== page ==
Divorce impacts every aspect of life. From child custody to child support and spousal support payments, there is so much to take care of during the divorce. One of the major issues you will need to hash out is the division of the marital property according to Virginia’s equitable distribution laws.
It is not uncommon for the ownership of the marital home to be a contentious issue during property division. And while your desire may be to keep the home after the divorce, it is important to understand the implications of that dream.
Here are important questions you need to ask when the subject of keeping the marital home comes up.
Can you afford it?
Homeownership comes with its share of bills – from home insurance, property taxes and maintenance costs among others. In a two-income household, these payments would be more feasible. However, on your own, you might find yourself struggling to meet these expenses. Additionally, your spouse will likely be entitled to a portion of the equity in the home, meaning your costs could be more than they are at this moment in time. If you cannot afford these expenses, including paying off your spouse, then you may be better off choosing an alternate disposition for the home.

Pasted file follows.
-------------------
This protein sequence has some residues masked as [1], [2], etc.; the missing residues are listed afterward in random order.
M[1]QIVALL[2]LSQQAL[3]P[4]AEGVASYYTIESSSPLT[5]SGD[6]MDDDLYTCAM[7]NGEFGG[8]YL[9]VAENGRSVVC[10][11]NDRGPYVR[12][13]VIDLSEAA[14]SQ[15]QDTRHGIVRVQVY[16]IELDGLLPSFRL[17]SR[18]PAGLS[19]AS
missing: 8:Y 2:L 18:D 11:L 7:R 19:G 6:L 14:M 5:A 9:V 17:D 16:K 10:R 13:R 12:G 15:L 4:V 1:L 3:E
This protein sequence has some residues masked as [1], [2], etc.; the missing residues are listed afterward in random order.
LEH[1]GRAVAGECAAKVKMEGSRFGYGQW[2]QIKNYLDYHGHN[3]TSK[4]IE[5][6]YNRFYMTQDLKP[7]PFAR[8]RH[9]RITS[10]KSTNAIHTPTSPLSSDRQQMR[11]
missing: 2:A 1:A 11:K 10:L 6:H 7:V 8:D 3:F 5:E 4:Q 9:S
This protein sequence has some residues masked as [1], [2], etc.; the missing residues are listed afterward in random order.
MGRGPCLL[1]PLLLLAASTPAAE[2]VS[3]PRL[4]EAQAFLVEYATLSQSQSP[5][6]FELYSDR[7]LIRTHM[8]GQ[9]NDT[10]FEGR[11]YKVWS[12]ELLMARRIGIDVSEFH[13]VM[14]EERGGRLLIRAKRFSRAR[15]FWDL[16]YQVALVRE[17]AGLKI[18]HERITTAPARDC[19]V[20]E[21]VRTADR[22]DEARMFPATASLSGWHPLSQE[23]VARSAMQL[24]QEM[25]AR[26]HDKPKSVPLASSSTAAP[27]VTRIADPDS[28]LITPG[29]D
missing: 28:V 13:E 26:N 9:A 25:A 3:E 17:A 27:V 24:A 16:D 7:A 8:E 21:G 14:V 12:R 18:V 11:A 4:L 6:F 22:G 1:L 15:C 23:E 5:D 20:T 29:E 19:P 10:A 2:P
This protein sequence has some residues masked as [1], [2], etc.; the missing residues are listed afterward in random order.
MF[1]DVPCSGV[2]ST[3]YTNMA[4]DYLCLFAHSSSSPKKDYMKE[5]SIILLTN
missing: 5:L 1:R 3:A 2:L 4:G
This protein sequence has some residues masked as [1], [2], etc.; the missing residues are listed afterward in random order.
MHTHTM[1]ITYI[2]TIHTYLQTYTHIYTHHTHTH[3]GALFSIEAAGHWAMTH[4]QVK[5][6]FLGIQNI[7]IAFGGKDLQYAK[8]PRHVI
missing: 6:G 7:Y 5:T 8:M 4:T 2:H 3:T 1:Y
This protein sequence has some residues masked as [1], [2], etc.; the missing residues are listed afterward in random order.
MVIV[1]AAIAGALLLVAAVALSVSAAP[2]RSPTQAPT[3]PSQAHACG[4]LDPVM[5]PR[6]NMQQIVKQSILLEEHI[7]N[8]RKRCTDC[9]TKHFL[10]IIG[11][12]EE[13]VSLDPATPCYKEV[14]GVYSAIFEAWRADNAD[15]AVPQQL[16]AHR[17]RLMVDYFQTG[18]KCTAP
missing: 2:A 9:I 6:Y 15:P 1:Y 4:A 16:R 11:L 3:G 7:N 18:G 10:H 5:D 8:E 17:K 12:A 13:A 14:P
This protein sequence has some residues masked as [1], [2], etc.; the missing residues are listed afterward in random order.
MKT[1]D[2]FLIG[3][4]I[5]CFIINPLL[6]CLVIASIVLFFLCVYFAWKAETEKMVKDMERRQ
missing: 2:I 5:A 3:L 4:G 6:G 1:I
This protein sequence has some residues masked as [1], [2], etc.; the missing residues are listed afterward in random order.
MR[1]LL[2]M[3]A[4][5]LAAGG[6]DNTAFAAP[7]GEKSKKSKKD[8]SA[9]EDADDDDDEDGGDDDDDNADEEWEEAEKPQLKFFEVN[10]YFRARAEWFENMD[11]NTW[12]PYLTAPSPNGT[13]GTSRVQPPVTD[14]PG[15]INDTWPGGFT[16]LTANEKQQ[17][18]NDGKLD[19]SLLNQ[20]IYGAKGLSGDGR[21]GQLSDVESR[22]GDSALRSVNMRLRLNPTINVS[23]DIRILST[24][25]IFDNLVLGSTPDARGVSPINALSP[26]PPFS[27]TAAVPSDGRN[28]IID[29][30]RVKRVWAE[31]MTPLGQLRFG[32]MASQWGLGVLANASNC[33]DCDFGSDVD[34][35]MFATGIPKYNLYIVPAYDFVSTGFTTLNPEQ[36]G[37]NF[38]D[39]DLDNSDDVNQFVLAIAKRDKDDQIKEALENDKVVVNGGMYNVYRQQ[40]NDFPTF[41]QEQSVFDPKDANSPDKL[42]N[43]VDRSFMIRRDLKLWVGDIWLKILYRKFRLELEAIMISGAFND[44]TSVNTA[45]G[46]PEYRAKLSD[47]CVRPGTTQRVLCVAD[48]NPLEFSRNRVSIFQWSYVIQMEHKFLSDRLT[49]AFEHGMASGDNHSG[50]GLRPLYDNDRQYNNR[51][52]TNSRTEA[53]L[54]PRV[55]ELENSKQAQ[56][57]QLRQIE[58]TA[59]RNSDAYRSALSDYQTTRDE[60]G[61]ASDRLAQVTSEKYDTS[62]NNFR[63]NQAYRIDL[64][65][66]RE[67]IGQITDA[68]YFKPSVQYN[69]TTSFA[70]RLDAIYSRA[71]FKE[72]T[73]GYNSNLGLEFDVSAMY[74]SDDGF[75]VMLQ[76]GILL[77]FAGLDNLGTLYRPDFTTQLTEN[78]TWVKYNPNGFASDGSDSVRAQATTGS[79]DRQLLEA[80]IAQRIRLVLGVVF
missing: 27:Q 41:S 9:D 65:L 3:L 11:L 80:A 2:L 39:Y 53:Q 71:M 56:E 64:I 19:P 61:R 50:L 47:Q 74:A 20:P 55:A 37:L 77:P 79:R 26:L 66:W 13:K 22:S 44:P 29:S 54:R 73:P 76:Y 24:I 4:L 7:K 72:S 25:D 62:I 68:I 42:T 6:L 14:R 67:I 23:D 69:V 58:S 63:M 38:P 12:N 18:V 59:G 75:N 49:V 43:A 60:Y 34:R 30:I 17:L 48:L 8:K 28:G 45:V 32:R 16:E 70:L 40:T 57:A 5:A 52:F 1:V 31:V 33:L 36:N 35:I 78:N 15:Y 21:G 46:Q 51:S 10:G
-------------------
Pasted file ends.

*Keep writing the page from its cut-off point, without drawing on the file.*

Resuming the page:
Can you refinance the mortgage?
If you and your spouse took out the mortgage together, then you will have to remove their name from it during the divorce. For this to happen, you will have to refinance (or, in some circumstances, assume) the mortgage. Generally, the mortgage company will not remove your spouse’s name from the home simply because you have divorced. For this to happen, you will have to refinance the mortgage, and this requires sufficient income, good credit, funds for closing costs, and other considerations. As noted earlier, should you have to pay your spouse equity in the home as well, you may need to qualify to do a “cash out” refinance, which will increase your future costs.
Where are the children living?
If the children are still residing in the marital home with your spouse, and your spouse has even slightly more custodial time, consider whether it is worth it to you to “have” the home, and require your children to move. The long-term benefits of the children remaining in the home environment they are accustomed to — especially when everything else is changing — are valuable and may demonstrate that you are truly interested in putting your children’s needs first.
The decision to keep the marital home following the divorce basically depends on a number of factors. Understanding your legal rights and options during the divorce can help you determine whether keeping the home is in your best interest.